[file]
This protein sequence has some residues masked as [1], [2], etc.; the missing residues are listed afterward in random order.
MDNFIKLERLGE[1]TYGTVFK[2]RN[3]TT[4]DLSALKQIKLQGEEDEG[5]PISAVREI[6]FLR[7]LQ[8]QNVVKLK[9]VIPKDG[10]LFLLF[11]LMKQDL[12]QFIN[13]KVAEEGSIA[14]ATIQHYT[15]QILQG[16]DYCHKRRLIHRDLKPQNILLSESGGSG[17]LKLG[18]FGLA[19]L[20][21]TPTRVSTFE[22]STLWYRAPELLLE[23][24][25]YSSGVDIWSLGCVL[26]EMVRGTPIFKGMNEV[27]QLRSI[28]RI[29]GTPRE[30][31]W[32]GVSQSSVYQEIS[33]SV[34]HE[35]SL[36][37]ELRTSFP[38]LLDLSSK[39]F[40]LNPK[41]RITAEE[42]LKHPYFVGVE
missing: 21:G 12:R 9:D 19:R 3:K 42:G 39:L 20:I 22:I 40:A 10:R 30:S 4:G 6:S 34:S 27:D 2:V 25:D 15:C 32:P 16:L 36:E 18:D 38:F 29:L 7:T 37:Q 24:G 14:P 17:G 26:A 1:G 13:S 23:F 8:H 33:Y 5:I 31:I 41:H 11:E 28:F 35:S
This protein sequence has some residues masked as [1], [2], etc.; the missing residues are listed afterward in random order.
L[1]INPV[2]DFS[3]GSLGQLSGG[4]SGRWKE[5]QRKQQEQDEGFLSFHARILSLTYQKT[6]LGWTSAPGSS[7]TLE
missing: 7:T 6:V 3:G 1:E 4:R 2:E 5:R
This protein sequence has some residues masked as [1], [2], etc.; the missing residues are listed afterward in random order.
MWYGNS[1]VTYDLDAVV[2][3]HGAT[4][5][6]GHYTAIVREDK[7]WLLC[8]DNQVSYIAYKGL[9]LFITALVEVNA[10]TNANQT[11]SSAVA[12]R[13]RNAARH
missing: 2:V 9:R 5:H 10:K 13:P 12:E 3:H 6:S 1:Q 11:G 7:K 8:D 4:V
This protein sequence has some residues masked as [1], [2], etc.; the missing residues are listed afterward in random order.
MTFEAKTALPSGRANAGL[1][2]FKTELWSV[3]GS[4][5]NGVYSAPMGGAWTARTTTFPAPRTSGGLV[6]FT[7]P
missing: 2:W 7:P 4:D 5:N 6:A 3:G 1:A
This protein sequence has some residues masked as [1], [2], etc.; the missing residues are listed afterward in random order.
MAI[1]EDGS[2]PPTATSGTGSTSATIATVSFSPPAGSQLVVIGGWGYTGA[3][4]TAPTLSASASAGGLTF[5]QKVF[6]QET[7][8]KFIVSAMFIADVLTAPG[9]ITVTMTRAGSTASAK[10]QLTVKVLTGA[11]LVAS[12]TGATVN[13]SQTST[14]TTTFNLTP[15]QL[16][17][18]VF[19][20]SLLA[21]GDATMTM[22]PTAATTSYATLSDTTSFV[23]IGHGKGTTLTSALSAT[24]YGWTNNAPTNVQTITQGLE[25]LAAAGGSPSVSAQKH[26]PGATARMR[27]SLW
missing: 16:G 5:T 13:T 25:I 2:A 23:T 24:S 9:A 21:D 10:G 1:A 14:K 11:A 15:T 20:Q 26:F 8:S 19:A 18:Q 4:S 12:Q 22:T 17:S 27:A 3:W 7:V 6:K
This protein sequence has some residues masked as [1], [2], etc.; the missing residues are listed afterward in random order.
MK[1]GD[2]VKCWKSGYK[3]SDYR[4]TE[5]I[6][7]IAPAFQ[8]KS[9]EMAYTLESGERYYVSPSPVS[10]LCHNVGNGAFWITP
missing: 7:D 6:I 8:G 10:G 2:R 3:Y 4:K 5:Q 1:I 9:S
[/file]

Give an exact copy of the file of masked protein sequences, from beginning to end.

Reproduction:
This protein sequence has some residues masked as [1], [2], etc.; the missing residues are listed afterward in random order.
MDNFIKLERLGE[1]TYGTVFK[2]RN[3]TT[4]DLSALKQIKLQGEEDEG[5]PISAVREI[6]FLR[7]LQ[8]QNVVKLK[9]VIPKDG[10]LFLLF[11]LMKQDL[12]QFIN[13]KVAEEGSIA[14]ATIQHYT[15]QILQG[16]DYCHKRRLIHRDLKPQNILLSESGGSG[17]LKLG[18]FGLA[19]L[20][21]TPTRVSTFE[22]STLWYRAPELLLE[23][24][25]YSSGVDIWSLGCVL[26]EMVRGTPIFKGMNEV[27]QLRSI[28]RI[29]GTPRE[30][31]W[32]GVSQSSVYQEIS[33]SV[34]HE[35]SL[36][37]ELRTSFP[38]LLDLSSK[39]F[40]LNPK[41]RITAEE[42]LKHPYFVGVE
missing: 21:G 12:R 9:D 19:R 3:K 42:G 39:L 20:I 22:I 40:A 10:R 30:S 4:G 6:S 34:S 27:D 2:V 25:D 15:C 32:P 16:L 36:E 18:D 38:F 29:L 7:T 37:Q 24:G 14:P 17:G 26:A 1:G 13:S 23:F 8:H 33:Y 5:I 31:I 41:H 11:E 28:F 35:S
This protein sequence has some residues masked as [1], [2], etc.; the missing residues are listed afterward in random order.
L[1]INPV[2]DFS[3]GSLGQLSGG[4]SGRWKE[5]QRKQQEQDEGFLSFHARILSLTYQKT[6]LGWTSAPGSS[7]TLE
missing: 7:T 6:V 3:G 1:E 4:R 2:E 5:R
This protein sequence has some residues masked as [1], [2], etc.; the missing residues are listed afterward in random order.
MWYGNS[1]VTYDLDAVV[2][3]HGAT[4][5][6]GHYTAIVREDK[7]WLLC[8]DNQVSYIAYKGL[9]LFITALVEVNA[10]TNANQT[11]SSAVA[12]R[13]RNAARH
missing: 2:V 9:R 5:H 10:K 13:P 12:E 3:H 6:S 1:Q 11:G 7:K 8:D 4:V
This protein sequence has some residues masked as [1], [2], etc.; the missing residues are listed afterward in random order.
MTFEAKTALPSGRANAGL[1][2]FKTELWSV[3]GS[4][5]NGVYSAPMGGAWTARTTTFPAPRTSGGLV[6]FT[7]P
missing: 2:W 7:P 4:D 5:N 6:A 3:G 1:A
This protein sequence has some residues masked as [1], [2], etc.; the missing residues are listed afterward in random order.
MAI[1]EDGS[2]PPTATSGTGSTSATIATVSFSPPAGSQLVVIGGWGYTGA[3][4]TAPTLSASASAGGLTF[5]QKVF[6]QET[7][8]KFIVSAMFIADVLTAPG[9]ITVTMTRAGSTASAK[10]QLTVKVLTGA[11]LVAS[12]TGATVN[13]SQTST[14]TTTFNLTP[15]QL[16][17][18]VF[19][20]SLLA[21]GDATMTM[22]PTAATTSYATLSDTTSFV[23]IGHGKGTTLTSALSAT[24]YGWTNNAPTNVQTITQGLE[25]LAAAGGSPSVSAQKH[26]PGATARMR[27]SLW
missing: 16:G 5:T 13:T 25:I 2:A 23:T 24:S 9:A 21:D 10:G 1:A 14:K 11:A 15:T 20:Q 26:F 8:S 19:A 18:Q 4:S 12:Q 22:T 17:S 27:A 3:W 7:V 6:K
This protein sequence has some residues masked as [1], [2], etc.; the missing residues are listed afterward in random order.
MK[1]GD[2]VKCWKSGYK[3]SDYR[4]TE[5]I[6][7]IAPAFQ[8]KS[9]EMAYTLESGERYYVSPSPVS[10]LCHNVGNGAFWITP
missing: 7:D 6:I 8:G 10:G 2:R 3:Y 4:K 5:Q 1:I 9:S